Where no art history exists, critical journals and other related platforms are crucial to molding its discourse and involve all the intellectual processes that such an undertaking implies. In a newly developing field such as contemporary African art, a critical journal should play a significant role in creating the very discourse of the discipline itself.
NKA represents a step forward in that direction. The field of contemporary African and African Diaspora art has been neglected within the art historical debate. Despite growing interest in the field and the modernist and postmodernist experience, most mainstream art periodicals have marginalized African and Diaspora arts in general, let alone the contemporary forms. The few journals that exist in the field of African art either focus primarily on the ethnographic and the so-called traditional or authentic art forms, or give a cursory and mostly superficial look at the contemporary forms. Hence, NKA serves as an urgently needed platform, filling a serious gap in the field. It would be right to say that it has in a short period placed contemporary African art in a global perspective and brought significant aspects of contemporary African culture to the awareness of the world.
NKA has since its inception made an appreciable difference in the lives and careers of numerous African artists, especially those living in the continent who otherwise have little chance of receiving the visibility and support which they desperately need and deserve. It is the editors’ conviction that NKA has made and will continue to make significant contributions to the intellectual dialogue on world art and the discourse on internationalism and multiculturalism in the arts.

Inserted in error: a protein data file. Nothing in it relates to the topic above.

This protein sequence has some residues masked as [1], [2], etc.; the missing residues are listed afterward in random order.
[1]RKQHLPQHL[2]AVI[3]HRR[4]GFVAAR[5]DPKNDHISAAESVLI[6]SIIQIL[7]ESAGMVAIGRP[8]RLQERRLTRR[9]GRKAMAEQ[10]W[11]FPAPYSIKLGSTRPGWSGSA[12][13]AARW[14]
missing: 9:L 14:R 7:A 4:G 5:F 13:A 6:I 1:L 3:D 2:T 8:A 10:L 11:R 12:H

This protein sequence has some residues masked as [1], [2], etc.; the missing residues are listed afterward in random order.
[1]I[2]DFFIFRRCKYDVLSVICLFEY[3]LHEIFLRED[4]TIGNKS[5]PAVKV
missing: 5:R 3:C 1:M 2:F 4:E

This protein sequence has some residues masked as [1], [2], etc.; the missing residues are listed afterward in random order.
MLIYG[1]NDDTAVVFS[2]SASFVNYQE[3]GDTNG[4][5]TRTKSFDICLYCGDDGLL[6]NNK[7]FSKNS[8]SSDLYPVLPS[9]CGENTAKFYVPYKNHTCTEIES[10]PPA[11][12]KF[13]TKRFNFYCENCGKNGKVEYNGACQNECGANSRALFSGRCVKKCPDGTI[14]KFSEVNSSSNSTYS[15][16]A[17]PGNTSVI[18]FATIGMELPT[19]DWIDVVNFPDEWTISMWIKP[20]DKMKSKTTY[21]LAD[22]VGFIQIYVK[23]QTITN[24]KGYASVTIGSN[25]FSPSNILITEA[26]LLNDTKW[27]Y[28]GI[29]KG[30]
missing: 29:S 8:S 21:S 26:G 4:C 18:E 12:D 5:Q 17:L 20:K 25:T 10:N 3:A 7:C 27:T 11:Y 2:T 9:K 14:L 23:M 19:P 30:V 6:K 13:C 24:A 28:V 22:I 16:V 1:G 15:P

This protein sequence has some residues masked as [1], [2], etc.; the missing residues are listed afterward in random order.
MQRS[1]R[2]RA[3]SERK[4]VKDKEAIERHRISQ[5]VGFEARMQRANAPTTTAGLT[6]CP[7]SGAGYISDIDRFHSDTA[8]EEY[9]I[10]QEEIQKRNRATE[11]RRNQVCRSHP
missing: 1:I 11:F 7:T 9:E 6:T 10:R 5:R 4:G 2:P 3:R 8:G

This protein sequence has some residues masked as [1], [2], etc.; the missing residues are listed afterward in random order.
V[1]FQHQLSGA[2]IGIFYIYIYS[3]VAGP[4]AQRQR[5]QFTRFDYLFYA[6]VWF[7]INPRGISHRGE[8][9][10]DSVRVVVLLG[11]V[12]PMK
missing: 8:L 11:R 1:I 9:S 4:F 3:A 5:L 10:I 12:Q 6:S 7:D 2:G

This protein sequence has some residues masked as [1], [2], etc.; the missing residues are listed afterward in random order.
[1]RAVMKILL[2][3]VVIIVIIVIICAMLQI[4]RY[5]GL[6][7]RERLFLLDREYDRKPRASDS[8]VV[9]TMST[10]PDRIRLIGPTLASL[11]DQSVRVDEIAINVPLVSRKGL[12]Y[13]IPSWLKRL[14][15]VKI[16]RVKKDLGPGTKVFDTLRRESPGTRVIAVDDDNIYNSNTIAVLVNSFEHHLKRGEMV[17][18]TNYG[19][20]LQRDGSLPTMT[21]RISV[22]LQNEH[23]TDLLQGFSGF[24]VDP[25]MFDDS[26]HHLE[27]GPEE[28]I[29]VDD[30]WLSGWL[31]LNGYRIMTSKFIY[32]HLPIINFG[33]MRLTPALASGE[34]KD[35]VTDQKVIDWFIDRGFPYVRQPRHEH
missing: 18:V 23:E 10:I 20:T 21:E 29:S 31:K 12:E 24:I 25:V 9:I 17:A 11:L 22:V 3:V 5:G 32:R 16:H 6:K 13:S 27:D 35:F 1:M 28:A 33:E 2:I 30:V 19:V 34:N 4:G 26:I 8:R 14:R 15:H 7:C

NKA Journal of Contemporary African Art is published two times a year by Duke University Press and began with the autumn 1994/winter 1995 issue. NKA has established contacts and connections with African and African diaspora artists and art critics, academics, museums, galleries, and other art-related institutions. It is edited by three leading scholars, art critics, and curators who are actively engaged in the field of contemporary African art: Salah M. Hassan is Goldwin Smith Professor in the Africana Studies and Research Center, Professor of African and African Diaspora art history and visual culture in the Department of History of Art and Visual Studies, and Director of the Institute for Comparative Modernities, Cornell University; Chika Okeke-Agulu is Associate Professor in the Department of Art and Archaeology and the Center for African American Studies, Princeton University; Okwui Enwezor is Director, Haus der Kunst, Munich.